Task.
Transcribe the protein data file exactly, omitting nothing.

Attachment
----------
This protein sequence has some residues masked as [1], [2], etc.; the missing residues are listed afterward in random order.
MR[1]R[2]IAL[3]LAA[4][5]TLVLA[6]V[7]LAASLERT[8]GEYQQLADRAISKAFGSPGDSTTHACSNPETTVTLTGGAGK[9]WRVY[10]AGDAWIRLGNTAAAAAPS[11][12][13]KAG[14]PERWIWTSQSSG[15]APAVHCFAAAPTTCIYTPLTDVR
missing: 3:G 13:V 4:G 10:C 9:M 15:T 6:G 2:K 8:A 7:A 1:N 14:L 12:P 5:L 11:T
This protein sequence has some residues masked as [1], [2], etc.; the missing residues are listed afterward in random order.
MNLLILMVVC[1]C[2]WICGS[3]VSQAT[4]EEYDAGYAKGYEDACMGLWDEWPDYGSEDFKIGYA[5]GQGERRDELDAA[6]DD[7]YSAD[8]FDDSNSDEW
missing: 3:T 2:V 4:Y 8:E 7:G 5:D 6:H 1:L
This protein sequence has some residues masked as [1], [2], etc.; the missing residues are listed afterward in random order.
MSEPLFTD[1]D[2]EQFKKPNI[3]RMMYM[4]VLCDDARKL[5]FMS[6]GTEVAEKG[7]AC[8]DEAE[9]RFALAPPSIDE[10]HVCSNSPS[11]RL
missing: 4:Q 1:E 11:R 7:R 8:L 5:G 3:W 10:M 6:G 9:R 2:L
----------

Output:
This protein sequence has some residues masked as [1], [2], etc.; the missing residues are listed afterward in random order.
MR[1]R[2]IAL[3]LAA[4][5]TLVLA[6]V[7]LAASLERT[8]GEYQQLADRAISKAFGSPGDSTTHACSNPETTVTLTGGAGK[9]WRVY[10]AGDAWIRLGNTAAAAAPS[11][12][13]KAG[14]PERWIWTSQSSG[15]APAVHCFAAAPTTCIYTPLTDVR
missing: 3:G 13:V 4:G 10:C 9:M 15:T 6:G 2:K 8:A 7:A 1:N 14:L 12:P 5:L 11:T
This protein sequence has some residues masked as [1], [2], etc.; the missing residues are listed afterward in random order.
MNLLILMVVC[1]C[2]WICGS[3]VSQAT[4]EEYDAGYAKGYEDACMGLWDEWPDYGSEDFKIGYA[5]GQGERRDELDAA[6]DD[7]YSAD[8]FDDSNSDEW
missing: 3:T 2:V 4:Y 8:E 7:G 5:D 6:H 1:L
This protein sequence has some residues masked as [1], [2], etc.; the missing residues are listed afterward in random order.
MSEPLFTD[1]D[2]EQFKKPNI[3]RMMYM[4]VLCDDARKL[5]FMS[6]GTEVAEKG[7]AC[8]DEAE[9]RFALAPPSIDE[10]HVCSNSPS[11]RL
missing: 4:Q 1:E 11:R 7:R 8:L 5:G 3:W 10:M 6:G 9:R 2:L